Beliefnet
Inspiration Report

Rebekah Marine

Rebekah Marine/SleeperAwake

Rebekah Marine is the bionic model.

Born with Symbrachydactyly, a congenital abnormality that results in missing or malformed hands and limbs, Marine is missing her right forearm. But she’s never considered it a disability—only a difference. And now she’s using that difference to not only make a big splash in the world of fashion, but to break through the barriers which typically inform the way we look at those with visible disabilities.

In an interview with the Daily Beast, Marine says that growing up with her limb difference never caused any issues with her friends, family, or classmates.

That all changed, however, when she decided to model.

“As a kid, I always wanted to model. I really enjoyed being in front of the camera. I was really such a ham,” she says, in the interview.

As she underwent audition after audition, she faced numerous rejections.

“I didn’t fully understand why they wouldn’t consider me as a model. It became challenging for me to grasp that the idea they really wouldn’t take me seriously. It never really dawned on me. Then, towards high school, I started to realize, ‘Okay, hey, I am different.’ That’s when I started to shy away from the camera.”

Like many before her, Marine sometimes faces social consequences because her body is physically different from that of those around her—it is common for those who are disabled to experience disgrace, isolation, shame, and unfair rejection.

Temporarily setting aside her modeling dreams, Marine attended and graduated from Rowan University before moving on to a full-time job in the sales industry. But she wouldn’t stay out of the modeling industry for long.

Marine briefly wore a mechanical prosthetic when in elementary school, but found it too difficult to use at the time. At age 22, however, she began her search for a prosthetic again. As she was considering her options, a friend suggested that she model with a prosthetic and look into becoming a spokesperson for the company that produces it.

That suggestion revived Marine’s original aspirations, and once she was fitted with her new arm, she wasted no time in getting in contact with a local photographer, setting up a photo shoot, and starting in on building a modeling portfolio. In 2013, Marine signed with Models of Diversity, an organization which matches disabled models up with designers and career opportunities.

Things only went up from there, and it wasn’t long before Marine successfully became a spokesperson for Touch Bionics, manufacturer of her stylish i-limb quantum prosthetic hand.

And not long after, woman who was once told that modeling wasn’t for her walked in New York Fashion Week, appearing in the FTL Moda show in September of 2015.

“It’s been quite a journey for me. It was hard at first to put myself out there for the whole world to see,” Marine told People. “But I’ve become quite comfortable with myself now, and I’m the happiest I’ve ever been.”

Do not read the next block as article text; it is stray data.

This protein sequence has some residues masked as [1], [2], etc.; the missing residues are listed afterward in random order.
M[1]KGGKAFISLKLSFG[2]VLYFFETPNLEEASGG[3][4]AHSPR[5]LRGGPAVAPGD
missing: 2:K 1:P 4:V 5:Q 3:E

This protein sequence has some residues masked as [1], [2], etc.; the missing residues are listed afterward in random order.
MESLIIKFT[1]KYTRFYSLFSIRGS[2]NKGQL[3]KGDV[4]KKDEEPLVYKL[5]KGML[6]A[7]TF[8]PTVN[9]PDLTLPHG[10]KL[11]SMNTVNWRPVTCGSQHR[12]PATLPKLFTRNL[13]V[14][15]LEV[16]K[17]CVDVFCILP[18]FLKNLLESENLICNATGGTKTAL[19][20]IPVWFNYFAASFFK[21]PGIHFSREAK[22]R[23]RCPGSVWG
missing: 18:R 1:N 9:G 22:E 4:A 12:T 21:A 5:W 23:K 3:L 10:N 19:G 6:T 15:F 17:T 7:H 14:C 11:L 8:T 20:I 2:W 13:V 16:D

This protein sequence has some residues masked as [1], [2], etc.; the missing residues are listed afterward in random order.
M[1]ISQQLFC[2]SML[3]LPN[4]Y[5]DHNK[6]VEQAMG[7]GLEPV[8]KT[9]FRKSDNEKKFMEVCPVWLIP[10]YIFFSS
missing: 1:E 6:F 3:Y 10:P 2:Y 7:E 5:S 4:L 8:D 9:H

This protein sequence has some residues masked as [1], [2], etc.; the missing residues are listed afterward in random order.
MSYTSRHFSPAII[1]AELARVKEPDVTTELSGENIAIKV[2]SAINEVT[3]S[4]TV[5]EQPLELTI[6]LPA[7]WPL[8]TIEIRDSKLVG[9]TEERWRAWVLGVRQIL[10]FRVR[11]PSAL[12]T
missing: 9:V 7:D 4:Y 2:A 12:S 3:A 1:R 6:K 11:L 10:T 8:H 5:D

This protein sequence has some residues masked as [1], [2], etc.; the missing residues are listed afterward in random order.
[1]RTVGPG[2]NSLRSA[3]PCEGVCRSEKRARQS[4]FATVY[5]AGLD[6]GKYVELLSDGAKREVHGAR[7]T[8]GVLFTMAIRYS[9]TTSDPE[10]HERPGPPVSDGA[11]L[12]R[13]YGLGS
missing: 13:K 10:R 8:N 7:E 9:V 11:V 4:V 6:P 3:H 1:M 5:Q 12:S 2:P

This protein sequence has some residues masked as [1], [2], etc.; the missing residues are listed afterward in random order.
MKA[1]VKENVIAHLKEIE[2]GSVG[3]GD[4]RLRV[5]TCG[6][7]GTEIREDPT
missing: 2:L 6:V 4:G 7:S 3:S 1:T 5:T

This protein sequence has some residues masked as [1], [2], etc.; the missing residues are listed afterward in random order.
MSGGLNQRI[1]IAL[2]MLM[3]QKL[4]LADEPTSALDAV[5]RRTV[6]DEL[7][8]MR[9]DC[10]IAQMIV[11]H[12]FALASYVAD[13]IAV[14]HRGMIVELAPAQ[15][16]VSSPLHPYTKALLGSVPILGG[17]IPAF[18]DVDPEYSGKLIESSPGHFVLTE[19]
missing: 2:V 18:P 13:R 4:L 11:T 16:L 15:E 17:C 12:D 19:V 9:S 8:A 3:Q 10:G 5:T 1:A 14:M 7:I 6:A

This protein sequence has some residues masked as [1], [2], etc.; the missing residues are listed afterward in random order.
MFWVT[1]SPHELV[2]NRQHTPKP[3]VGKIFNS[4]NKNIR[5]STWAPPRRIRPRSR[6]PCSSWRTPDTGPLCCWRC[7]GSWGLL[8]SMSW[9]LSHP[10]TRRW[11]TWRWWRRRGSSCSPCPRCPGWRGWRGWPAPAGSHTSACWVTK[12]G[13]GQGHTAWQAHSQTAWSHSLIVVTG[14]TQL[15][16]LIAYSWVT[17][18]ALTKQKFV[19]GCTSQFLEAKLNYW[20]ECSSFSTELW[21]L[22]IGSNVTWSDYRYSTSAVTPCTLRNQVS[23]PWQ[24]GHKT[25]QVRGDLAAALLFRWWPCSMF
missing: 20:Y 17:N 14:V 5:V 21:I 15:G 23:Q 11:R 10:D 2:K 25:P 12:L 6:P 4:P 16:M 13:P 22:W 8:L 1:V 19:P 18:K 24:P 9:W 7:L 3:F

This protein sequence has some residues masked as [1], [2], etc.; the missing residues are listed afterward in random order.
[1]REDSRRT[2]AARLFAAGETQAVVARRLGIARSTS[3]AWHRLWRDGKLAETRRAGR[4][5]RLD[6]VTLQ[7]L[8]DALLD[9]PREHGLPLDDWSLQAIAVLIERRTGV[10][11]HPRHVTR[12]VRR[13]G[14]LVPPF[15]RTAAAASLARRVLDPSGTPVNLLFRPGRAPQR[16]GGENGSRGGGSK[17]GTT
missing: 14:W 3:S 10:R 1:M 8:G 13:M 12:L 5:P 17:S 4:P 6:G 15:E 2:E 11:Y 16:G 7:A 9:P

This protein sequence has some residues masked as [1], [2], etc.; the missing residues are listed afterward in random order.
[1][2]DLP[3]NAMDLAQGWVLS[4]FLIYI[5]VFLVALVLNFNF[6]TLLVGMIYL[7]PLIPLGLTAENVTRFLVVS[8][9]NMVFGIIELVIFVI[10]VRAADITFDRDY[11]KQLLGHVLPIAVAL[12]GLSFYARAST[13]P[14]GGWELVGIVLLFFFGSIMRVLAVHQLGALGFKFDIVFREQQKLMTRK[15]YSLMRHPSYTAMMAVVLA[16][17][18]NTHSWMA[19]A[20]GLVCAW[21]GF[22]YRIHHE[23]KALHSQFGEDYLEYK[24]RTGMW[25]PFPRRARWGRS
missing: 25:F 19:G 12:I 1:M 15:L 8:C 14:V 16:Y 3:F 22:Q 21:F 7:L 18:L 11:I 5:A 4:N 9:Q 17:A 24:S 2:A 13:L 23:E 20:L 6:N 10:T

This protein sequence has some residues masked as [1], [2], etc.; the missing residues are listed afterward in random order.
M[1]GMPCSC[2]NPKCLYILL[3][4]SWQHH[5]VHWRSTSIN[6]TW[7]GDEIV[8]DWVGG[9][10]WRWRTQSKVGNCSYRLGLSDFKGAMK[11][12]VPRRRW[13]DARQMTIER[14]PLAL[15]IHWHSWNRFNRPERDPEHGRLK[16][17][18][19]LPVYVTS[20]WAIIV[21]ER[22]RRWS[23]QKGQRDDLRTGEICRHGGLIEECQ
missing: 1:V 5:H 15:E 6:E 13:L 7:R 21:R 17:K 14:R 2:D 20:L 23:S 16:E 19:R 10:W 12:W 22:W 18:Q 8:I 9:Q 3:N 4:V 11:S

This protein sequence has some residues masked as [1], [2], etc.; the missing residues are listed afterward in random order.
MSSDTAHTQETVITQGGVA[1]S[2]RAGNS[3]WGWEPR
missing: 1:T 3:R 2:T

Marine is now not only a model, but an inspirational speaker and a humanitarian as well, and has gone on to become one of the most recognizable figures in the disabled community. Her fame and success inspire those with disabilities to believe not only that they can achieve their dreams, but that they are whole, valid, and valuable people. Her efforts to raise awareness of disability issues is generating a new level of empathy for those with physical differences.

“It’s so important to include more diverse models, because after all, nearly one in five people in America have a disability,” she told Mashable. “We should be celebrating uniqueness, not conforming to what the media thinks is beautiful.”

Shannon Boxx was one of the world’s all-time great defensive midfielders and a former member of the United States women’s national soccer team. After she retired in 2015, she took on another rival, this time off the soccer field. Boxx was diagnosed with lupus in 2007 at the age of 30 during the height of her career playing for the U.S. National Team. Five years later, she went public with her lupus diagnosis.

First, what is Lupus? “Lupus is a chronic autoimmune disease in which a person’s immune system mistakenly attacks healthy tissues, cells and organs (www.lupusresearch.org).” Lupus can damage any part of the body, including skin, joints, and/or organs inside the body (Lupus Foundation of America, LFA, www.lupus.org) and there is no known cure. According to the Lupus Foundation of America, the disease impacts 1.5 million people.

Depending on the severity of the disease, it can cause varying amounts of damage to joints, skin, kidneys, blood, the heart and the lungs. For Boxx, she was playing through throbbing pain in her joints and extreme fatigue. There was more, she was also diagnosed with Sjogren’s Syndrome, an autoimmune in which your body attacks your moisture-producing glands.

“I remember barely being able to walk up a set of stairs to my apartment and believed that this was very different for me, so I went to see a bunch of doctors and it took me six years for them to get me the right diagnoses,” she recalled. “I remember being open and honest with my doctor because that was a huge part of how they were able to diagnose me.”

She could have given up after the first or second year.

“But I had to be a self-advocate early on. I kept pushing them and I really wanted to understand my body and fight for [the] answers. At that time, I was playing at an elite level. I had bad days and that’s the thing about lupus, its unpredictable.”

We asked Tania González-Rivera, an Immuno-Inflammation Medical Director with GSK pharmaceuticals, why the disease is troublesome to diagnose.

“It’s a complicated disease and it is chronic. Symptoms sometimes are not very specific. There are no blood tests, so there has to be a high degree of suspicion. It is good for patients to be advocates for themselves and bring all that information to their physicians so we are able to make diagnoses.”